The Dust Of Time \/\/FREE\\\\
A, an American film director of Greek ancestry, is making a film that tells his story and the story of his parents. It is a tale that unfolds in Italy, Germany, Russia, Kazakhstan, Canada and the USA. The main character is Eleni, who is claimed and claims the absoluteness of love. At the same time the film is a long journey into the vast history and the events of the last fifty years that left their mark on the 20th century. The characters in the film move as though in a dream. The dust of time confuses memories. A searches for them and experiences them in the present.
The Dust of Time
The Dust of Time, Angelopoulos' last film.While it wasn't meant to be his final work, as he died while making what would supposedly be his last film, The Other Sea , The Dust of Time nevertheless works as a great ending to Theo's career. It mixes many themes & elements from his previous work like Ulysses Gaze, Voyage to Cythera etc. while at the same time crafting something new, challenging the director's style in fascinating ways.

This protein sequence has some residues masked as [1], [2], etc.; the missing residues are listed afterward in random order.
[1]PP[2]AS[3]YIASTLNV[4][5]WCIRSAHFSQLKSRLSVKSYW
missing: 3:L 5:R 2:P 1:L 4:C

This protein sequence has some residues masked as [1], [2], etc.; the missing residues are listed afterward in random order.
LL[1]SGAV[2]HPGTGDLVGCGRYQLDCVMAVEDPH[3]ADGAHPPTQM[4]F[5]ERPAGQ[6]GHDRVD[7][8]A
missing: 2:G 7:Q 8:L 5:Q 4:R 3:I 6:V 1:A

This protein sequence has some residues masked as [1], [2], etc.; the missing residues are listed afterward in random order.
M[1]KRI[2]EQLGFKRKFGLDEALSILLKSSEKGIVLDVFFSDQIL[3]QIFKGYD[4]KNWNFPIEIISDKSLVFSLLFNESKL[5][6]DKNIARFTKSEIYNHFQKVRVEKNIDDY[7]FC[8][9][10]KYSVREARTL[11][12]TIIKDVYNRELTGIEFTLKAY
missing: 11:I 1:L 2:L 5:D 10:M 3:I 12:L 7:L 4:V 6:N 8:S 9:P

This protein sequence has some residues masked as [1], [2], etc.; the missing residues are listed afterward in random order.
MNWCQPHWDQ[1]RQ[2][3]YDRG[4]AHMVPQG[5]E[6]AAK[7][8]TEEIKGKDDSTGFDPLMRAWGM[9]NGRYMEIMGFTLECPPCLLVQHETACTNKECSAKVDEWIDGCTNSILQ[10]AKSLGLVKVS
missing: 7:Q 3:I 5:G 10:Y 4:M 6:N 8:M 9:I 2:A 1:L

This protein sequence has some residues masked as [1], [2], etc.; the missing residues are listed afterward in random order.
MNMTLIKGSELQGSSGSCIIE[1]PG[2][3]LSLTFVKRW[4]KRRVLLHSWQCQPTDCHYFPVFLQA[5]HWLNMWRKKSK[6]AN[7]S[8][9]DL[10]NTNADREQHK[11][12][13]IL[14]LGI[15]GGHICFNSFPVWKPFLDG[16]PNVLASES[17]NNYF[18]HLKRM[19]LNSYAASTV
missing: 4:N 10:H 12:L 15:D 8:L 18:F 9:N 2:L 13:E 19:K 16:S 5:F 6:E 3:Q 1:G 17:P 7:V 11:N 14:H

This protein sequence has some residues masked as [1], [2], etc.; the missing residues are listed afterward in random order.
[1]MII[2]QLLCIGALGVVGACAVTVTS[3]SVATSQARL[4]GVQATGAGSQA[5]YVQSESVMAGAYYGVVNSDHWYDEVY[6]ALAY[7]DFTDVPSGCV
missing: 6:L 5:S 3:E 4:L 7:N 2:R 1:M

"Outside it was snowing. The snow was falling silently on the city that was still sleeping. On the deserted streets, the waters of the canals, on all the dead, and the living. On time passed, on time passing. On the universe."
I was searching for a place like this, but only found one near Campo dei Fiore. I wish I had read your post on this at that time. Of course, you did not publish it yet. I will save to my Pocket app for our next trip. At some point, you need to put all of this in a book. So many books Rome, but none that have your content.
In doing so, Marvel Comics have created a time travel-ridden backdrop that is almost impermeable to the casual reader. Further, Marvel Comics do not engage in the periodic pruning which DC Comics do: rebooting its overarching house plot, its continuity, so as to smooth the way for new readers and snip away at those elements of storylines which either have failed or form barriers for new creative innovations. (DC Comics are in fact entering a new period of regeneration this month.)